Ms. Fatemeh Rezaee, PhD student at Seoul National University, presented on March 26 at Virtual Ability’s Mental Health Symposium. During her presentation, she mentioned the National Day of Unplugging, which this year had been held March 1-2. Several audience members asked for further information about this, recognizing that they spend an increasing amount of non-quality time engaged with their phones. They seemed particularly intrigued by the idea of a “cell phone sleeping bag” to cut off some of the electronic device’s allure.

Ms. Rezaee sends along a couple of web links that are related to the concept of purposeful unplugging from your cellphone.

The National Day of Unplugging organization has a great deal of information on how to get involved. This page shows their Cell Phone Sleeping Bag: https://www.nationaldayofunplugging.com/sign-up. The page also links to a resource toolkit of activities you or your organization can use to promote the need to unplug once in a while.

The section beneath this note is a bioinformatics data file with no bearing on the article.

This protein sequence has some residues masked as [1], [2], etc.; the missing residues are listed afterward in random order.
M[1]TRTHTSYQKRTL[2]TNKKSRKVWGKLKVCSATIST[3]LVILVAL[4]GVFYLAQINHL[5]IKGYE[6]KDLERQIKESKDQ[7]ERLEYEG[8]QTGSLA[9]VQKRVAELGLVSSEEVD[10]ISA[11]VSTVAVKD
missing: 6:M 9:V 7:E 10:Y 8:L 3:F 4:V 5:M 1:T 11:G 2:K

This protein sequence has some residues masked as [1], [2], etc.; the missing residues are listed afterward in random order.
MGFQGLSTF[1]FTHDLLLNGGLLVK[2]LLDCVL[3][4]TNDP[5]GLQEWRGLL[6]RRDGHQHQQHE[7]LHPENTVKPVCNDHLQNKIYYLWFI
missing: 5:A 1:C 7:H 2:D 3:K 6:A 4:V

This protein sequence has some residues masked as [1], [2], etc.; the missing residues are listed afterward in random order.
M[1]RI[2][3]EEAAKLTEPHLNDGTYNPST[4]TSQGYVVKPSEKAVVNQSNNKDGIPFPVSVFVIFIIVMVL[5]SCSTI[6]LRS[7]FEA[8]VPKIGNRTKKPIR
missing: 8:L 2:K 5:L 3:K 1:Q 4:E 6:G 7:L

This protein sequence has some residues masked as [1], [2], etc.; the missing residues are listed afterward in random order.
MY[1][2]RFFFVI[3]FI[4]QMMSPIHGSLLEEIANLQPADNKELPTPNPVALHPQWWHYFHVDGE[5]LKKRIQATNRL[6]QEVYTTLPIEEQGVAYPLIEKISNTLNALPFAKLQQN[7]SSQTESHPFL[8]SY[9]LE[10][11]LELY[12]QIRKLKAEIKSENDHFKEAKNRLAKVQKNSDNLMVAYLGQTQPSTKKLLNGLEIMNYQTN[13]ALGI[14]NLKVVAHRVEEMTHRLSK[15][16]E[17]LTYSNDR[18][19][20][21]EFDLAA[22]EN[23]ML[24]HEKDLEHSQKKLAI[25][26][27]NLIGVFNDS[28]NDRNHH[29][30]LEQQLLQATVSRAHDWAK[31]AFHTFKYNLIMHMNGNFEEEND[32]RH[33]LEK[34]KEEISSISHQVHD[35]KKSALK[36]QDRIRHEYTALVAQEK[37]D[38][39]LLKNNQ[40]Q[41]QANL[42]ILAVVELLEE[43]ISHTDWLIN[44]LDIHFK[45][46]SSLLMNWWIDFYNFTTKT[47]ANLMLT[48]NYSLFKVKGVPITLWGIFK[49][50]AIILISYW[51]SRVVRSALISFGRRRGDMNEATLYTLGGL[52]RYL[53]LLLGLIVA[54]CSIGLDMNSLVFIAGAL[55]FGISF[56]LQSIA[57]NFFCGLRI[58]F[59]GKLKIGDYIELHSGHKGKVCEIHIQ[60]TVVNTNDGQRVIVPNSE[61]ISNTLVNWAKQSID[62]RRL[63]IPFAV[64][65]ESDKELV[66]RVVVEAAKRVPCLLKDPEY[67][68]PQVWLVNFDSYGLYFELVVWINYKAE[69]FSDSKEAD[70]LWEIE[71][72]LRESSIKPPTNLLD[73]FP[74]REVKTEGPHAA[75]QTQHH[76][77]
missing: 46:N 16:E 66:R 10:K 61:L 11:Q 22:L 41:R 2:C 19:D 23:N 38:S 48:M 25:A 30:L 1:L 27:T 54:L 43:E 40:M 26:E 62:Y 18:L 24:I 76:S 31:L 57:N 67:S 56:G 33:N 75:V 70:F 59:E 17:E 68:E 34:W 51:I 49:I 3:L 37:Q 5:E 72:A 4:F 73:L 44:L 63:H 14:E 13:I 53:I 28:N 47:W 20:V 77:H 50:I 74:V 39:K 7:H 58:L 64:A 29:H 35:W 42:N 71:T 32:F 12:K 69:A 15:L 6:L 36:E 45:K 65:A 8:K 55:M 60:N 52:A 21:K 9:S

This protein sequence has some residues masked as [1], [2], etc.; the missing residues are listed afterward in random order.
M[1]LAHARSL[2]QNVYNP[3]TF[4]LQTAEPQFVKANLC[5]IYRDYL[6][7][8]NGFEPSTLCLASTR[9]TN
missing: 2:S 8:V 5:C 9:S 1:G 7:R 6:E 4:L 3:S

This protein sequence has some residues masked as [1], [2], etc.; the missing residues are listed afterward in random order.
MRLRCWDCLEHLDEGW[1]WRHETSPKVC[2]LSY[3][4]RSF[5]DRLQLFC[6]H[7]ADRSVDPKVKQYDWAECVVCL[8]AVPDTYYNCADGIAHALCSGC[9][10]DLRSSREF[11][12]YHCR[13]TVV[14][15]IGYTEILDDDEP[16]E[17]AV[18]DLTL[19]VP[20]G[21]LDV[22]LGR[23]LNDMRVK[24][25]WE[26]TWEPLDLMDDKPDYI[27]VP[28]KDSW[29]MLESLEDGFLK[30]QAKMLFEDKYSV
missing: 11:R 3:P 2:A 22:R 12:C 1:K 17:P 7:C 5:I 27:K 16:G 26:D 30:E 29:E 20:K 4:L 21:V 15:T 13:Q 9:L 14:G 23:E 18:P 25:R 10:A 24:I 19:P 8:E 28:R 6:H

Another company that makes cell phone sleeping bags is Bagby: https://bagby.co/collections/all.

Of course, if you are crafty, you don’t need to purchase one of these products. You may be able to knit, crochet, or sew a cover for your phone. One enterprising community member stated that if the one she plans to make for herself works well, then she will think about starting a home business!

Thank you Ms. Rezaee for introducing our audience to this important simple tool we can use to reclaim our lives.

Sunday, May 5, 2019

Asperger's Are Us - Comedy About Not Asperger's

By Orange Planer

I recently ran across an article in The Boston Globe regarding a comedy troupe named Asperger’s Are Us.  The members of the group are Noah Britton, New Michael Ingemi, Ethan Finlan, and Jack Hanke.  They met at a summer camp in 2005 where Britton, who had recently been diagnosed with Asperger’s, was a counselor (which makes him older than the others).  They got along well enough that four years later they created their troupe which specializes in absurdist comedy and clever wordplay.